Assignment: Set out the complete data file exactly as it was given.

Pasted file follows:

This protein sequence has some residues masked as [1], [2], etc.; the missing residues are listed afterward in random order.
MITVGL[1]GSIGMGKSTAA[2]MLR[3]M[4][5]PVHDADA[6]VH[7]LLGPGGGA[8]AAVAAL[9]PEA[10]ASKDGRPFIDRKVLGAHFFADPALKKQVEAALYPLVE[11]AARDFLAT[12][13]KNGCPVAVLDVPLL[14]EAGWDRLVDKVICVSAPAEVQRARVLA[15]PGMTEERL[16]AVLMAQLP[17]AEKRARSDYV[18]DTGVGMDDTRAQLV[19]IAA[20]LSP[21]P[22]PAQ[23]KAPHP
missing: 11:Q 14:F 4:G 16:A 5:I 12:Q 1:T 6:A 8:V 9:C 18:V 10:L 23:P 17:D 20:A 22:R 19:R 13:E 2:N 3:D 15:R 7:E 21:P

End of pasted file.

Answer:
This protein sequence has some residues masked as [1], [2], etc.; the missing residues are listed afterward in random order.
MITVGL[1]GSIGMGKSTAA[2]MLR[3]M[4][5]PVHDADA[6]VH[7]LLGPGGGA[8]AAVAAL[9]PEA[10]ASKDGRPFIDRKVLGAHFFADPALKKQVEAALYPLVE[11]AARDFLAT[12][13]KNGCPVAVLDVPLL[14]EAGWDRLVDKVICVSAPAEVQRARVLA[15]PGMTEERL[16]AVLMAQLP[17]AEKRARSDYV[18]DTGVGMDDTRAQLV[19]IAA[20]LSP[21]P[22]PAQ[23]KAPHP
missing: 11:Q 14:F 4:G 16:A 5:I 12:Q 1:T 6:A 8:V 9:C 18:V 10:L 23:P 17:D 20:A 22:R 19:R 13:E 2:N 3:D 15:R 7:E 21:P